As a CFO, the buck stops with you to ensure the month-end close is efficient and as timely as possible. More and more, we’re seeing CFOs and their finance teams struggling with the month-end close, which then becomes an arduous process that creates significant pressure. This is particularly the case in companies with outdated or inefficient processes. Our experts in CFO services have collated a list of best practice processes to streamline your month-end close, and ensure your numbers are reliable and accurate. If implemented correctly, these strategies will reduce the time it takes to process any month end accounting adjustments and finalise management reports to just three days.
Common month end activities
Processes that commonly make up the month-end close include:
- Accruals and prepayments
- Updating Fixed Asset Register and posting depreciation
- Reconciliation of balance sheet items
- Posting journals for payroll, income recognition, etc, and,
- Preparation of month end reports.
Your business might be efficient at some of these processes but lagging with others, so it’s important to assess your month-end and consider where you need to improve.
To do this, ask yourself:
- How long is it taking you to close each month?
- How efficient is the process?
- What are your pain points?
- Are you waiting for other parts of the business so you can close?
- How much time are you spending in Excel?
Benefit of a quick month end
The main advantage of reducing your month-end close to three days is that key decision makers have the information needed to make effective decisions sooner. Decisions are made faster and are based on timely information. Information that comes in later than three days can be outdated and either irrelevant or ineffective at supporting good decisions.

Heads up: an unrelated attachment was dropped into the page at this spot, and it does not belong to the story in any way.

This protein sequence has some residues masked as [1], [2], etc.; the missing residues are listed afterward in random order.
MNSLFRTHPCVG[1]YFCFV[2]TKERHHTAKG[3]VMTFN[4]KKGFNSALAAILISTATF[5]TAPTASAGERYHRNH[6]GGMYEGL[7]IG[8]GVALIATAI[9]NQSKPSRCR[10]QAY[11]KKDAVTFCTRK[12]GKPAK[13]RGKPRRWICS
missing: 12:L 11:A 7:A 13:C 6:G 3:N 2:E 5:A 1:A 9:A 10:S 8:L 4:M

Another benefit is that it frees up the finance team to undertake analysis on the month-end results and make recommendations to management. It also enables other business units to maintain focus on their day-to-day as opposed to pulling information together for the finance team.
Importantly, it can also take off some of the heat. If your staff are anticipating a long and inefficient process, they’ll likely experience some stress which could impact their performance. On the other hand, if they’re looking forward to a streamlined process, their morale is probably going to be higher, their performance better – and you might even find staff are taking less sick days around month-end.
How to prevent bottlenecks
When talking with our CFO clients, we’re commonly told that they’ve already reduced their month-end process to as few days as possible. And this is often from clients that are closing in 14 days. In our experience, there is no reason why the month-end close can’t be reduced to three days. Here we discuss some common bottlenecks and how to overcome them:
Delays to invoices being issues and received
This is one of the most common impediments to reducing the month-end process. If the business is still invoicing customers on day five or day six, the finance team can’t even begin the close.
Communicate with the entire business that this makes a big impact, not only on month-end but cash flow. Getting paid faster improves cash flow and frees up the admin team from constantly chasing customers. Implement a process whereby invoices are issued immediately. If your invoices are currently issued at day 10, transitioning from this to issuing immediately will be difficult. You should do this over the course of a few months, perhaps even a year, making the process tighter each month and communicating that immediate invoicing is the end goal.